What Is A Reverse Mortgage?
A reverse mortgage is a structured loan type such that homeowners who are senior citizens aged 62 and over who have typically paid off their mortgage can get part of their home’s equity as tax-free income.
The funds can be flexibly disbursed as a lump sum, a regular monthly payment, or a line of credit.
As the name implies, it is a complete departure from a regular mortgage as lenders pay the homeowners and not the other way around.
Homeowners who opt for this solution usually have no means to support themselves and are therefore not required to sell their homes in their lifetimes.
They can divert proceeds to their living and health care expenses, debt repayment, and other bills as they consider appropriate to make their retirement more enjoyable.
It can serve as an option of last resort to borrowers facing foreclosure trying to stop it. As per the Federal Housing Administration, only houses, condominiums, or townhouses built on or after June 15, 1976, are eligible for a reverse mortgage, excluding co-ops.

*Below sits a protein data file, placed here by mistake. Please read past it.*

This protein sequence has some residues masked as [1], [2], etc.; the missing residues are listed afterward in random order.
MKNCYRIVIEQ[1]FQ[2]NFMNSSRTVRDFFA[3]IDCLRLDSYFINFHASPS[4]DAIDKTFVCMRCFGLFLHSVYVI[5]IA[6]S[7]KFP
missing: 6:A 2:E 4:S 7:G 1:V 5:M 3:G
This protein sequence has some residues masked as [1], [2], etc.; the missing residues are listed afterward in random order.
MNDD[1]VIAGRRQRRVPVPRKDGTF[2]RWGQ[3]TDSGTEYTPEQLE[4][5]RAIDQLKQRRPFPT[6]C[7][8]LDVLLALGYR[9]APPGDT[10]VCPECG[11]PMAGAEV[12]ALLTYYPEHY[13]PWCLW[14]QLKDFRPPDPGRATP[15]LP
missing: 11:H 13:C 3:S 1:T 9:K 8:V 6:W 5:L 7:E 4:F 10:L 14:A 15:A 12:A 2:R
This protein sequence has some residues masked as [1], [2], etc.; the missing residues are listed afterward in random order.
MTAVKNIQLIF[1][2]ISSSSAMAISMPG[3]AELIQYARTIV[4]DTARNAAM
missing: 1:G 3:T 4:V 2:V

As of the first quarter of 2019, the National Reverse Mortgage Lenders Association pegged the home equity of homeowners, aged 62 and over at $7.14 trillion, an all-time high since records began at the dawn of the millennium, hugely reflective of the huge wealth trapped in real estate for retirees.
It is only possible to cash in on the wealth through sale, downsizing, or reverse mortgages. The home serves as collateral with a forward mortgage, and upon the death of the homeowner, proceeds from sales go to their estate or them if they moved.
Proceeds from a reverse mortgage are not taxable, no initial payments are required, and the homeowner gets to keep the title to the home.
Reverse Mortgage Example
Types of reverse mortgages include the Home Equity Conversion Mortgage (HECM) and jumbo reverse mortgage or proprietary reserve mortgage.
John is 65 years old and owns a home worth $500,000. His mortgage is fully paid off. John decides to take out a reverse mortgage worth $200,000 with Finance of America.« Back to Glossary Index